For the urban population, it is common to mingle with hundreds of different people everyday, and each new day several other hundreds of individuals that can be come into contact with, each with their own unique persona, ideas, philosophies, ideologies, religions, beliefs, styles, professions, families, personal histories, karmas, relationships, associations, etc. This can be a dizzying perspective for a single person to grock. Bonds are loose and moral responsibility is thin to any one individual, because their relationships are diluted thinly to include a morass of others into their social circles, not to mention their online following, and long distance connections through social media. The staggering amount of base conversation that can occur in a single 24-hour time period is nearly overwhelming. We are deep into the communication age, and urban people are inundated with tremendous amounts of information and opinions, and quickened communication in their workplaces, that more often than not are just transitory and ephemeral voices that don’t impact on one’s psycheto any great importance. Then to fill this void, one will invite company, or “go out” to express their social mores in the metropolis in ways that can not be gleaned from going in. The social life of the city dweller is made with haste, like instant yeast, that swells to proportions in which inclusion of the other is extended beyond the emotionally sustainable limit, and leaves one feeling lonely even amongst the masses. The weariness of things unsaid, the deep and profound words that rarely get a space and time to be shared amongst bar room banter, office discourse and coffee shop chit chat do not seem to get to the root of the social beings that we are as humans. They leave us hungry for more, and often result in a kind of egoic identity that does not speak to share, and form unity but talks into order to hear oneself, and heighten ones self image. Observations are easy enough to see. City people speak faster and with less enunciation than rural farming folk, and only tend to linger over the commonalities of modern society, while making sure all words spoken are filtered through political correctness, and absolutely dissolved of any taboo or spiritual vein whatsoever.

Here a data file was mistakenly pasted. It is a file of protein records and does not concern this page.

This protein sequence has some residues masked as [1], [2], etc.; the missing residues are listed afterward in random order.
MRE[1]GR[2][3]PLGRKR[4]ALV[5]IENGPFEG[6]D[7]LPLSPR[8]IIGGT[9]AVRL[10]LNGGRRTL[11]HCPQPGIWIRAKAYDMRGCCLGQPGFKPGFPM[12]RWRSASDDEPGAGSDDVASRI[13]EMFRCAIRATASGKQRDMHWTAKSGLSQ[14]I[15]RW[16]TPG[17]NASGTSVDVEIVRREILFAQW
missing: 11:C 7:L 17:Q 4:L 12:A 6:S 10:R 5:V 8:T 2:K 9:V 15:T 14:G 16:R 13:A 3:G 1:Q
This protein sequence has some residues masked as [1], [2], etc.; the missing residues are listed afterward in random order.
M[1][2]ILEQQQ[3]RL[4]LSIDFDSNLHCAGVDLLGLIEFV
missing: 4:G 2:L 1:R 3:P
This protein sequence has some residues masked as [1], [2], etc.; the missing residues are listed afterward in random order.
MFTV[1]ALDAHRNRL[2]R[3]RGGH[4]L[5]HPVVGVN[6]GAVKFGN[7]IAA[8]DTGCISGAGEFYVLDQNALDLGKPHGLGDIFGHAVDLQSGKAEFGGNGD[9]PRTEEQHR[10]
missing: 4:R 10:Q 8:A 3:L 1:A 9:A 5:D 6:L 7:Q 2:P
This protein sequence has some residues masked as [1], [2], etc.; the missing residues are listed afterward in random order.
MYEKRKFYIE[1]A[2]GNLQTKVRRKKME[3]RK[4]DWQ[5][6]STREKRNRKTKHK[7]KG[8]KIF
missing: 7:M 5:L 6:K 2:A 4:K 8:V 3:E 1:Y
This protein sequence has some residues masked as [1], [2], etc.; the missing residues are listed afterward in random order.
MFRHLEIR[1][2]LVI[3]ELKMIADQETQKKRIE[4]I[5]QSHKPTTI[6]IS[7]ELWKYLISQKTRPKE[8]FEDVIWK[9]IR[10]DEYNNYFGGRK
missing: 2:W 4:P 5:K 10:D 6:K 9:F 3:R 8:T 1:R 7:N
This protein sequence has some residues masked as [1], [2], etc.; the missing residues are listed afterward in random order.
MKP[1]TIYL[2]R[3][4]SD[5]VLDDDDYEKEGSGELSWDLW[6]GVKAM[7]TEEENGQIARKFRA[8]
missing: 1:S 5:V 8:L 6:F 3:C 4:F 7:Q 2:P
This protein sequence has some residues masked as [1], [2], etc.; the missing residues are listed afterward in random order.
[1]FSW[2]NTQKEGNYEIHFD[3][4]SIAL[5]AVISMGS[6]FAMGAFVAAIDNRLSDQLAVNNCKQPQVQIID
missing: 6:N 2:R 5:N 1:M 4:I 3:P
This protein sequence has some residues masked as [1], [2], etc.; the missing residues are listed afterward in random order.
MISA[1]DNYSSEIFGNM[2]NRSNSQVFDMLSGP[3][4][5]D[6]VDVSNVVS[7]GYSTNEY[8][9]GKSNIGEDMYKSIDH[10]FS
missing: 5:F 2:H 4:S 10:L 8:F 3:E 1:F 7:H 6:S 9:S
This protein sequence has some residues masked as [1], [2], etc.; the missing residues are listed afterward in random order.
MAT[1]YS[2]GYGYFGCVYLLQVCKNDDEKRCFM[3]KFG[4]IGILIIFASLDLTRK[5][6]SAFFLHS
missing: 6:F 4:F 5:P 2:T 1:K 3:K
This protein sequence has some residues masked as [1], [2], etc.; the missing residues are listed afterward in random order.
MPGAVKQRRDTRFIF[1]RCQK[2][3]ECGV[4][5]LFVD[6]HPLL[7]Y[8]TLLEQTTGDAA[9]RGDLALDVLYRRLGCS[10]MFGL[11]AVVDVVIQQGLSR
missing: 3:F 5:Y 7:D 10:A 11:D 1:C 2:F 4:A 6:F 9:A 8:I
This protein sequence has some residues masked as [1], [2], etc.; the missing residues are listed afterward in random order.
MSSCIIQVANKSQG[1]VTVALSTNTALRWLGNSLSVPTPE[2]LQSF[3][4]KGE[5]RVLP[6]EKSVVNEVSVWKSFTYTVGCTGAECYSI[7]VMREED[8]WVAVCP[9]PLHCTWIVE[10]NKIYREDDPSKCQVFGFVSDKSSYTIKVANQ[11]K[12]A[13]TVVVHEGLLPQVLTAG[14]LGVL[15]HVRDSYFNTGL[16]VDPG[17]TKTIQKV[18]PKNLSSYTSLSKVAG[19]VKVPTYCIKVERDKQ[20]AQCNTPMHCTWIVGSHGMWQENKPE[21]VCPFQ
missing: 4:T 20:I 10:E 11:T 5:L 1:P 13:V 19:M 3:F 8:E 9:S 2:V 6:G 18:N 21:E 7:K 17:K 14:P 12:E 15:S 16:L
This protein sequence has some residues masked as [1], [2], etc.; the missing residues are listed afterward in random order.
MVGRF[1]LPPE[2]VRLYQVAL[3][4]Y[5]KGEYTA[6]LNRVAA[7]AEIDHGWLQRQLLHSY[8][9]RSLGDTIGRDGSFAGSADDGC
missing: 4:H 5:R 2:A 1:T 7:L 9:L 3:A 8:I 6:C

In the absence of instantly available social hubs, and the lack of rapid communication systems, it frees up a lot of time to contemplate and appreciate life, rather than talk so much about it. It is regaled to the feeling senses more than the occupation of the mind. Gossip is not really a mainstay of a farmers social life because relatively speaking, connections are few but close, and it would be detrimental to acquire a bad reputation, there is less anonymity in a farming community, as opposed to an urban environment when anonymous encounters are commonplace. A homesteader friend of mine in Vermont once told me, “you get a lot done, without hi-speed internet”, he meant this in a practical workaday manner, but it also applies to social life. Without the crux of constantly being online, farmers and their friends turn to each other and talk over the days chores, while jarring maple syrup, collecting eggs, grooming cows, or weeding. Conversations tend to just pick up where they left off the last time, and there is no beginning or end to a subject discussed, only segways into many diverse topics.